HVAC Care for the Pet Owner
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Proud pet owners have to put up with a lot in order to keep their furry friends around. Pet hair on furniture and dander floating in the air are among the most irritating downsides of sharing your home with a dog or cat. But if those hairs and particles are being scattered around your home, you can bet they’re ending up in your HVAC filter -- and that’s just one way owning a pet can affect your climate control system.

There are special considerations for pet owners when it comes to maintaining an HVAC system and controlling energy use:

Replace filters diligently. If you have one or more shedding pets in the home, you should check your HVAC filter before it’s due for replacement. 

Clean your home regularly. One of the keys to avoiding those filter clogs is preventing most hair and dander from reaching the filter. A lightweight cordless vacuum can make it fairly easy to suck up pet hair around the home every other day.

Bathe and brush your pet. The other key to controlling hair and dander is to harvest it right off your pet’s body before she can scatter it around the home. 

Get your ducts cleaned. Small particles will inevitably circulate throughout your entire system, including your ducts. And with a pet in the home, there will be more of them. Every few years, have your HVAC technician inspect your ductwork to determine if duct cleaning is warranted. 

Fence off your outdoor AC unit. If you leave your pets unattended in the yard, you can help keep them and your air conditioner safe by creating a breathable barrier around your outdoor unit.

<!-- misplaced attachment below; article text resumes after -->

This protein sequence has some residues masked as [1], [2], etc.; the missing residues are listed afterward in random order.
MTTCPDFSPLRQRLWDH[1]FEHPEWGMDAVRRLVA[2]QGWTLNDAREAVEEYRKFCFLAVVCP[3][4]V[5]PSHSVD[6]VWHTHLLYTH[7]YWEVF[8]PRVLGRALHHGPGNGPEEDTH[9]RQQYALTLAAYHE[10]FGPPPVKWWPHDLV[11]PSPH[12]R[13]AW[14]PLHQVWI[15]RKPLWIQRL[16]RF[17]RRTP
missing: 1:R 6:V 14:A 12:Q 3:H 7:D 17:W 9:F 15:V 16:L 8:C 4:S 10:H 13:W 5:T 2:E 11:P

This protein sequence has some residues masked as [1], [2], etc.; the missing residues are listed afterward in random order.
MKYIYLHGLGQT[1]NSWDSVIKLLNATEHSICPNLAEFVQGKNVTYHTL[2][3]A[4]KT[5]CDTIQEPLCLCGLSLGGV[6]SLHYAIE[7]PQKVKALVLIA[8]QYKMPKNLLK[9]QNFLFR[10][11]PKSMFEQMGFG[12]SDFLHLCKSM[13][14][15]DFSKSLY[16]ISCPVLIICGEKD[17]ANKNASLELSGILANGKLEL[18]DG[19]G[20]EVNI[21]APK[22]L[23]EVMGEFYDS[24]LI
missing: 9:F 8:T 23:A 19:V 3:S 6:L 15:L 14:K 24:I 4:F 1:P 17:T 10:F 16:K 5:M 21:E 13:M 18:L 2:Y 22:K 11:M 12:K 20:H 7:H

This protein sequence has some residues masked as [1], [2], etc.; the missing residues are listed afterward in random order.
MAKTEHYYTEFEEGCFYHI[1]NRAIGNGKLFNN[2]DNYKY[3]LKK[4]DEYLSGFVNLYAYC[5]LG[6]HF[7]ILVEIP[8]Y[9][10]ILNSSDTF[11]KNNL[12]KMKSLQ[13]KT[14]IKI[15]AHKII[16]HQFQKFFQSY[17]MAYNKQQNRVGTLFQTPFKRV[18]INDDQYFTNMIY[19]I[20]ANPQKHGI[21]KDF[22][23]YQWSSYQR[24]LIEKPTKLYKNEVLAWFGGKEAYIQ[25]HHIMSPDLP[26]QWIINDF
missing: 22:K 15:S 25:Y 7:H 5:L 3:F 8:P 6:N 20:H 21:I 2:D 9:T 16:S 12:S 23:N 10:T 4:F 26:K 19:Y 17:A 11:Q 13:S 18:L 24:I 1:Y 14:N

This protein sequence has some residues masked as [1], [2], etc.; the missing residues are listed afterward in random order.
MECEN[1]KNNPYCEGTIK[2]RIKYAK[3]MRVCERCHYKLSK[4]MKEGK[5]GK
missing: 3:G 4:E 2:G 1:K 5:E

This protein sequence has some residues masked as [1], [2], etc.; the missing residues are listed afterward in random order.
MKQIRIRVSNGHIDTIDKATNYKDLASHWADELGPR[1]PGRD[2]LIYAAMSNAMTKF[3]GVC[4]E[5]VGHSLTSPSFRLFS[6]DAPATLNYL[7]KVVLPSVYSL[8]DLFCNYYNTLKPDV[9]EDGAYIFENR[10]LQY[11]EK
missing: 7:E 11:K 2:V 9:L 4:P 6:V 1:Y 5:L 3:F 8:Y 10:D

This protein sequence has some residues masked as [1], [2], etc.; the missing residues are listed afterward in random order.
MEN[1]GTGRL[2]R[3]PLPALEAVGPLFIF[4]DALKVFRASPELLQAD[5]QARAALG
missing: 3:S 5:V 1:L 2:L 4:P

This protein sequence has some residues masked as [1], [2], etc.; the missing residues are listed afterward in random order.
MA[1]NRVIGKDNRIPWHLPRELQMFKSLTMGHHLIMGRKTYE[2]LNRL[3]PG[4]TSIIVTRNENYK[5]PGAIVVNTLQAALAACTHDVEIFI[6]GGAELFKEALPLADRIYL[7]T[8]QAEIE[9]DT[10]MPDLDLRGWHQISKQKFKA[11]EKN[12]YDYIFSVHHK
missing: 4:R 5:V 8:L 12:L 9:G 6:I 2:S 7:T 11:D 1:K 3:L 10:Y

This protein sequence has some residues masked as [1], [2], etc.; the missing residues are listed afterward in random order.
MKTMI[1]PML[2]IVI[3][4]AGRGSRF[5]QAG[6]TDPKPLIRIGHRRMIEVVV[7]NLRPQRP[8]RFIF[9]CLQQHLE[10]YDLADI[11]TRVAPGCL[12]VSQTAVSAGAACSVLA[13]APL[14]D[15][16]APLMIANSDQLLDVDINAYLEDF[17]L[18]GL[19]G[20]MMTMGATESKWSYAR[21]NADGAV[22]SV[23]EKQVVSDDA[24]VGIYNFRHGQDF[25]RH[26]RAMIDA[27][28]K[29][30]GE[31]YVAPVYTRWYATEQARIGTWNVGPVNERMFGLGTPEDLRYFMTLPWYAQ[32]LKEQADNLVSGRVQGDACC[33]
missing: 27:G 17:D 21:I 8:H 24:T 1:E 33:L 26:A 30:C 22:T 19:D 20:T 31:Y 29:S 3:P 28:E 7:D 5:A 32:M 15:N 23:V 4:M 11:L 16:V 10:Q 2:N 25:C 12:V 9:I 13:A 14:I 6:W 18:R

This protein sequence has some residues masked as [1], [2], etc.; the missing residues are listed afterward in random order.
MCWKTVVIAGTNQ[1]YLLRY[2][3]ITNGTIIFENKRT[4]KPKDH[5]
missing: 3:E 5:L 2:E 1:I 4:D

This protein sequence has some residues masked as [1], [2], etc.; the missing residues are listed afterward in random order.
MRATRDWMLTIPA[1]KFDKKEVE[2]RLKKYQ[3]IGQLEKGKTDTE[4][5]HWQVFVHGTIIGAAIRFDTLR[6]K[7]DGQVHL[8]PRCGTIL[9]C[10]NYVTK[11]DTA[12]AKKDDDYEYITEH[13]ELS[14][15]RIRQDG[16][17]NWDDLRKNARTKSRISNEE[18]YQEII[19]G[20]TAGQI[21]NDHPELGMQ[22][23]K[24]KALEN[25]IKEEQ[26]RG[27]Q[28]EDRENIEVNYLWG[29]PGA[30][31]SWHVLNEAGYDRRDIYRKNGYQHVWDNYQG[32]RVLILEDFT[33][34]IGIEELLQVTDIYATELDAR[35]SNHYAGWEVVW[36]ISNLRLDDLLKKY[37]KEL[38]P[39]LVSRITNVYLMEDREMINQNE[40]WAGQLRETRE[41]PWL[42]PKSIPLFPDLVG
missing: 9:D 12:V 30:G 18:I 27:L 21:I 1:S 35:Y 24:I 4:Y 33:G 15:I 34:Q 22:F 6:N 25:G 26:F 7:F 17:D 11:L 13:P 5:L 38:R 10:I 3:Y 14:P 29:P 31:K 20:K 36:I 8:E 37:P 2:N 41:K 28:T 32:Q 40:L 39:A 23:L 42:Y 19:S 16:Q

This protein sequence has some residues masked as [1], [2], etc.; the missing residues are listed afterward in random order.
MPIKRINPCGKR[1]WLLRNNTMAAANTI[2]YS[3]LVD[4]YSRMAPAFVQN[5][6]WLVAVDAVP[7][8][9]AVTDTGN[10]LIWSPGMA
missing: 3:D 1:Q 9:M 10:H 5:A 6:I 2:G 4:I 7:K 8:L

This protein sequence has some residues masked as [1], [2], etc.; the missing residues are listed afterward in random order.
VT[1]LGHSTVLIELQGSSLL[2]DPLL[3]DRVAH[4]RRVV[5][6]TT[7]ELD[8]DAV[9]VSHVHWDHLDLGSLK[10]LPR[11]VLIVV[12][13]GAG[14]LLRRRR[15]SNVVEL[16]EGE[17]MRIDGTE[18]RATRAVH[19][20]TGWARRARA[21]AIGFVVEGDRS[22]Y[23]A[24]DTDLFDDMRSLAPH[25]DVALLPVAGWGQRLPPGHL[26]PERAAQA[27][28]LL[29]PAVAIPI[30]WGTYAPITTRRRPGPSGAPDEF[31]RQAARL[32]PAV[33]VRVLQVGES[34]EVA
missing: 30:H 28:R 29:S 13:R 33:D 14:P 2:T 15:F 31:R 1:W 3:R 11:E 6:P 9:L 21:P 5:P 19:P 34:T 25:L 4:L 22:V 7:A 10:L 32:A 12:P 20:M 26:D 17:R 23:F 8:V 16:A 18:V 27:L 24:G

Jake Bradley
HVAC FAQs
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When should I have my heating and cooling equipment serviced?

Your HVAC systems should be serviced before the start of each heating and cooling season. So, your air conditioner should have regular maintenance performed at the end of winter or beginning of spring, while your heat pump or furnace should have its regular maintenance performed at the end of summer or beginning of fall.

How often should I replace my HVAC air filters?

Your air filters should be replaced every one to three months depending on usage. This is vitally important to the performance of your HVAC systems and your indoor air quality.

How important is my indoor air quality?

The short answer? So important! Your indoor air quality can be as much as 100 times worse than the outdoor air. That means pollutants, allergens, dust, and mildew can be circulating in your home affecting your family’s health and wellbeing. Improving and maintaining your indoor air quality is vitally important to your home and family.

Jake Bradley
All About Service Agreements
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Are Service ageements to expensive?
The inconvenience, frustration and issues related to system malfunctions can be costly in parts, labor and potentially system replacement, and can all be avoided with proper maintenance. A good preventative maintenance agreement with a well- respected and properly vetted HVAC service provider is a small price to pay for peace of mind.